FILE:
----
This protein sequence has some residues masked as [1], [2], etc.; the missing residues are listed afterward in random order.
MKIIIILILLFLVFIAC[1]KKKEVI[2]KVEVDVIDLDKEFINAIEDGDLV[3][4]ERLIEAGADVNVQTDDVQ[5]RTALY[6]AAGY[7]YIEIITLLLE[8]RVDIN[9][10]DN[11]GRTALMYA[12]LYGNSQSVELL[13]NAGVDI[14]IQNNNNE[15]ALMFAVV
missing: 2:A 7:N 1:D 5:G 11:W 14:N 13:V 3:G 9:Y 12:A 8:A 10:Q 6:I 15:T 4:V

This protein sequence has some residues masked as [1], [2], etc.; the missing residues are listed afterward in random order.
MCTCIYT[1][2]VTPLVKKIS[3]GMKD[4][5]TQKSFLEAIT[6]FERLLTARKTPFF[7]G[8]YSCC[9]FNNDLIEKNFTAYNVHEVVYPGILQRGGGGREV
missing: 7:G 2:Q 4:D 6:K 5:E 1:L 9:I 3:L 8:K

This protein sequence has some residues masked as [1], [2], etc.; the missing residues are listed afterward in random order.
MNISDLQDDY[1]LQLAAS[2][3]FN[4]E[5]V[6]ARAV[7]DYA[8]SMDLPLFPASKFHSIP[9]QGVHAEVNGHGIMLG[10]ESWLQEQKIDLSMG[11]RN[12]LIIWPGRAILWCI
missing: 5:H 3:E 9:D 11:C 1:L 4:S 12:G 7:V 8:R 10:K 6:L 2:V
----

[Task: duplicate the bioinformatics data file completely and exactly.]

This protein sequence has some residues masked as [1], [2], etc.; the missing residues are listed afterward in random order.
MKIIIILILLFLVFIAC[1]KKKEVI[2]KVEVDVIDLDKEFINAIEDGDLV[3][4]ERLIEAGADVNVQTDDVQ[5]RTALY[6]AAGY[7]YIEIITLLLE[8]RVDIN[9][10]DN[11]GRTALMYA[12]LYGNSQSVELL[13]NAGVDI[14]IQNNNNE[15]ALMFAVV
missing: 2:A 7:N 1:D 5:G 11:W 14:N 13:V 3:G 9:Y 12:A 8:A 10:Q 6:I 15:T 4:V

This protein sequence has some residues masked as [1], [2], etc.; the missing residues are listed afterward in random order.
MCTCIYT[1][2]VTPLVKKIS[3]GMKD[4][5]TQKSFLEAIT[6]FERLLTARKTPFF[7]G[8]YSCC[9]FNNDLIEKNFTAYNVHEVVYPGILQRGGGGREV
missing: 7:G 2:Q 4:D 6:K 5:E 1:L 9:I 3:L 8:K

This protein sequence has some residues masked as [1], [2], etc.; the missing residues are listed afterward in random order.
MNISDLQDDY[1]LQLAAS[2][3]FN[4]E[5]V[6]ARAV[7]DYA[8]SMDLPLFPASKFHSIP[9]QGVHAEVNGHGIMLG[10]ESWLQEQKIDLSMG[11]RN[12]LIIWPGRAILWCI
missing: 5:H 3:E 9:D 11:C 1:L 4:S 12:G 7:V 8:R 10:K 6:L 2:V